Image of a Playmobil garbage man by jacqueline macou -

As I described in a previous post on ephemeral workloads, I separate experiments into their own resource groups and like to automate all provisioning to make sure they’re repeatable and delete-able.

I saw this tweet from Jeff Hollan the other day and it gave me the foundation to create a garbage collector for my experiments using Powershell Azure Functions. This makes a good example of Azure management automation using Functions.

The concept is great! Since I’m already using a purpose tag to identify transient workload I want to piggy-back on that. I also want to be able to keep resource groups longer than just one day. My garbage collector needs to:

  1. Automatically assign a purpose1 if it’s missing.
  2. For resource groups with a tag purpose set to experiment, add an expiry date automatically, two weeks from now
  3. Delete groups with an expiry tag once it’s in the past
  4. Send me notification to make sure things aren’t marked for deletion erroneously.

To do so I’m using a combination of Powershell Azure Functions to tag and remove the resources, and LogicApp to send notifications. The solution (including a provisioning script that can be ran to deploy everything to your own subscription) is on GitHub.


Functions in the Azure Portal

The function app contains three functions:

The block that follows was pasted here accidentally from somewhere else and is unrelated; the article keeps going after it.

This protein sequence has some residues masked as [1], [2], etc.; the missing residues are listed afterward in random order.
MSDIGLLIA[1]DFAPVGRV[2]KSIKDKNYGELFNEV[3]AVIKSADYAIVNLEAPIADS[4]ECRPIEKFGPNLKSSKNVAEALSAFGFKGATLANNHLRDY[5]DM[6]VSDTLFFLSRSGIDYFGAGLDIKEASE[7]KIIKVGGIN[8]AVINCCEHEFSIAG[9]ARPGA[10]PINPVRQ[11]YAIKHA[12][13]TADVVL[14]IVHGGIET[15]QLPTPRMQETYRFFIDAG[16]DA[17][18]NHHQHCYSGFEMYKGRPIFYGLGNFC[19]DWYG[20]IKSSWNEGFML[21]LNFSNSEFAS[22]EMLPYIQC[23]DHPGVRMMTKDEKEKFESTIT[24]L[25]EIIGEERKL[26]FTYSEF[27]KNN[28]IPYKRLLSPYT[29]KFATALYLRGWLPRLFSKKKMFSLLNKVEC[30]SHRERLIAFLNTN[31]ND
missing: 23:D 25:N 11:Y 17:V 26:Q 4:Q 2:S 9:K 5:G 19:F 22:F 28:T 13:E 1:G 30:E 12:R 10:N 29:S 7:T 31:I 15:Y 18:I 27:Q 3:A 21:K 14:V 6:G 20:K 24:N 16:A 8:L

1. AddPurpose runs every hour and adds a purpose tag if none is set.
  2. AddExpiryDate runs every hour and adds an expiry tag in 2 weeks if none is set.
  3. CleanupExpired runs once a day at UTC+8 (PT), and deletes all resource groups where expiry is in the past.

All functions send a message to a queue when they do something.

Those functions are relatively simple. Let’s look at CleanupExpired for example:

Select the subscription and query expired resource groups:

Write-Host "Garbage collection triggered at $date"
Select-AzSubscription -Subscription $env:SUBSCRIPTION
$expiredResources = Get-AzResourceGroup | Where-Object { $_.Tags.expiry -and [DateTime] $_.Tags.expiry -lt $date }

Iterate through resource groups and delete them:

Foreach ($resourceGroup in $expiredResources) {
    Write-Host "Collecting $($resourceGroup.ResourceGroupName)"
    Remove-AzResourceGroup -Name $resourceGroup.ResourceGroupName -Force

Send a message to the queue (using a queue binding):

    $evt = [ordered]@{
    $jsonEvent = $evt | ConvertTo-Json -Depth 10
    Push-OutputBinding -Name "eventsQueue" -Value $jsonEvent
Write-Host "Done collecting"


The logic app uses the queue connector to retrieve messages to be sent:

View of the notification logicapp

Based on the type, a different message is assembled, then it uses the O365 connector to send an email.

I'm sending myself emails


All the code is here.


  1. Purpose being: experiment, production, development, etc.